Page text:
Tuition-free choir program provides opportunities for underserved Houston community

Mayra Moreno Image
Friday, September 1, 2023
Back to school: East End choir program helps underprivileged Houston ISD students and parents
After the TEA takeover of HISD, after-school programs are needed more than ever. A bilingual choir program gives a creative outlet for underserved HISD students.

HOUSTON, Texas (KTRK) -- Teresa Llovet loves to sing, but she never felt confident doing so up until recently.

"When I started, I was nervous. I really didn't know anyone," Teresa said.

"We are triple what we were last year in terms of children being served," Jorge Garza, founder of Segundo Barrio Children's Chorus said.

Garza said he created the program for kids just like Teresa in a neighborhood that is greatly underserved.

With just a year under its belt, the choir has performed all over the city making an imprint and putting the spotlight on the children of the East End.

"All of our programming is tuition-free so that really eliminates one of the major barriers to have access to the arts for children and families," Garza said.

And now with the TEA takeover of HISD, after school programs like these are needed more than ever.

"The fact that the programs at the schools were taken away, that's very discerning for me," Teresa's mom said. "A lot of parents rely on these extra things for their children to do for them. It's their outlet, their stress relief, their ability to grow individual arts, all of that is now being taken away from them when HISD takes away these programs."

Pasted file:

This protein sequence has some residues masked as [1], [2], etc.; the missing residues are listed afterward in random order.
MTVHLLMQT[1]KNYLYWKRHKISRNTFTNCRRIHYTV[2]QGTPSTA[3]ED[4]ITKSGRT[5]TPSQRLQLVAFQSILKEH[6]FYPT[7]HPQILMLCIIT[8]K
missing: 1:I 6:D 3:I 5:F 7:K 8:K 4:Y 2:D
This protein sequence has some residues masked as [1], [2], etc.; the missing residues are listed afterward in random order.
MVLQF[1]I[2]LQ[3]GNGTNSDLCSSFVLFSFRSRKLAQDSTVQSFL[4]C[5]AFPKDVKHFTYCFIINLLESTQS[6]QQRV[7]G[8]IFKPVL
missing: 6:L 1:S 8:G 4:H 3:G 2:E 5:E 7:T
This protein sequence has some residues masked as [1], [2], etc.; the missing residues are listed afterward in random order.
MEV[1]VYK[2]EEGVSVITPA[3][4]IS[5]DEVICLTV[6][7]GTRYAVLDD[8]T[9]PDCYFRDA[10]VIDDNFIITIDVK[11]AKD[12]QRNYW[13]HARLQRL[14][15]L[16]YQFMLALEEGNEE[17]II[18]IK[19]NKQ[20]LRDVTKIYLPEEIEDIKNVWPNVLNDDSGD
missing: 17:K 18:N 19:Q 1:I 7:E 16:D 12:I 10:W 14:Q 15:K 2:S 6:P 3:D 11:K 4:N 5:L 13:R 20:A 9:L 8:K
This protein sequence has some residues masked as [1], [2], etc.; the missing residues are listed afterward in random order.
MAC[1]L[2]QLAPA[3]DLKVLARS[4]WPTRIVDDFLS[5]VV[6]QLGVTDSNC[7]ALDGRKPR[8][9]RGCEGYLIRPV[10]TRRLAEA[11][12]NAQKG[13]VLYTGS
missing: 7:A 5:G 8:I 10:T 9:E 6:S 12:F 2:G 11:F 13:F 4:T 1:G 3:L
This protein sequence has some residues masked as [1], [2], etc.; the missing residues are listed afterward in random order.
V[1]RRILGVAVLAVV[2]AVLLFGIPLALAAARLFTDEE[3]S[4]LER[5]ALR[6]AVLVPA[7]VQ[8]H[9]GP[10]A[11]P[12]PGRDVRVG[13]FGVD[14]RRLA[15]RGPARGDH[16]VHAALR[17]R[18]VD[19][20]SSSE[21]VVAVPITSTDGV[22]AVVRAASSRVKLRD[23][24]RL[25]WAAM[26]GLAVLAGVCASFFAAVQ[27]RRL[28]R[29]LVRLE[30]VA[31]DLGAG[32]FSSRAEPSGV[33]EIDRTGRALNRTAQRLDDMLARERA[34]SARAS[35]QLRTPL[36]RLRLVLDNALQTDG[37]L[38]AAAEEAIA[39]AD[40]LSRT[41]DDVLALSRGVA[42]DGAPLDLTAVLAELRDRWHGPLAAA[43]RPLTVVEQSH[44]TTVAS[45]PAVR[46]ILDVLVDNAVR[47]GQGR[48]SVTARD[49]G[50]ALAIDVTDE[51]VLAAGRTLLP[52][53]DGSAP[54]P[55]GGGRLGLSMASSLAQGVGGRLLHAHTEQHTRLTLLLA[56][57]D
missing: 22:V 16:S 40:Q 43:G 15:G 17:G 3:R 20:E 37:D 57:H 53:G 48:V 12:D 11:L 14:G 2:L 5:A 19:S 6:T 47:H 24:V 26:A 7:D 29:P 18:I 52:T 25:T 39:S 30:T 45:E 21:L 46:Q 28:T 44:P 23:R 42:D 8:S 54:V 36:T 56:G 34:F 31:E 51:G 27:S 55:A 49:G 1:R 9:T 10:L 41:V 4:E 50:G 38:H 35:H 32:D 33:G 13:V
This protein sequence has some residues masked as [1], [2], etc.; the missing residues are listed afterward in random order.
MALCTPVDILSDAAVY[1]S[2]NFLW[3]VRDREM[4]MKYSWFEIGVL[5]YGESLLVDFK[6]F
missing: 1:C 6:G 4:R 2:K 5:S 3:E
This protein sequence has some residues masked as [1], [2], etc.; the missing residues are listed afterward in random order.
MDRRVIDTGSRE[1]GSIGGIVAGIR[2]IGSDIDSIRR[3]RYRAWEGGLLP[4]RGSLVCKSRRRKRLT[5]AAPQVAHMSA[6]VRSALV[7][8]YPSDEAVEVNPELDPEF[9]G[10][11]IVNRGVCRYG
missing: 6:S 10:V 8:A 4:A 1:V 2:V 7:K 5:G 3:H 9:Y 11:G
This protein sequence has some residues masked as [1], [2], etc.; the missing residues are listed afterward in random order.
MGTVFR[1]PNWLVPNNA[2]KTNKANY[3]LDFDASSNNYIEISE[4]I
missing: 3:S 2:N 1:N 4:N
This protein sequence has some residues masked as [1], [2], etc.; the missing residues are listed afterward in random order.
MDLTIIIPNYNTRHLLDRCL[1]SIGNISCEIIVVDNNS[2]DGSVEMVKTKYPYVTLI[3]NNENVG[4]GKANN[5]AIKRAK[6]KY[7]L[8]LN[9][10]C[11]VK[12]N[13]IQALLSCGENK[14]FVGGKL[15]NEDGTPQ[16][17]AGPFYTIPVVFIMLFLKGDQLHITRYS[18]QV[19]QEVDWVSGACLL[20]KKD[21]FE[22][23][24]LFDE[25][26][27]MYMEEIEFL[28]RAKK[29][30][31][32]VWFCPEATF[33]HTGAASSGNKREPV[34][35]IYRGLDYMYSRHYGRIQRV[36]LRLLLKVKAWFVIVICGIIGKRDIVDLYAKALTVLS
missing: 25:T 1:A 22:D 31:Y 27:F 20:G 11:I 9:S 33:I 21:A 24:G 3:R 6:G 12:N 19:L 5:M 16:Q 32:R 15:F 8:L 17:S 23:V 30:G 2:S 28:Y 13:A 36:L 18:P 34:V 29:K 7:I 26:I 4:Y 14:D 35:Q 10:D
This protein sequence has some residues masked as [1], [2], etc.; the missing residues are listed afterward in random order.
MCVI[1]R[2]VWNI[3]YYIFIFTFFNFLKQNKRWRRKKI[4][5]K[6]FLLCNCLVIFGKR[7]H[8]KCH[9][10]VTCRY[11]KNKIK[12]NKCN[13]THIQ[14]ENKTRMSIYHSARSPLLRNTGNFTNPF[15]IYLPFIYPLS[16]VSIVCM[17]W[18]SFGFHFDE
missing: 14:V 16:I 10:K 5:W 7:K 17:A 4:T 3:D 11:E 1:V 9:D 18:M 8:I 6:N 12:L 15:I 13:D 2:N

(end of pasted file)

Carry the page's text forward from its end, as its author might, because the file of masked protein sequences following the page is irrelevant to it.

"I think there is a lot of insecurity. I think most parents are unhappy to say the least that programs that weren't that well-supported in the past possibly seem to be eliminated especially in the arts," Garza said.

Garza believes they are now bridging the gap and giving these parents and students a creative outlet that was never there before.

"I feel very excited because I get to show other people you can do this. You don't have to be afraid of what you can do," Teresa said.

For some of these children, this is their first time singing in Spanish, embracing a side of their culture that gives their parents a sense of joy and pride.

"My husband, he's not from here either. He's from Honduras," Teresa's mom said. "To see her speaking her native language, it's so beautiful for him to experience that and share it with his family."

ABC13 reached out to HISD several times over the last few weeks to get a comment on programs that have been put on hold but have yet to get a full statement or answer.

To learn more about the choir, you can visit their website.

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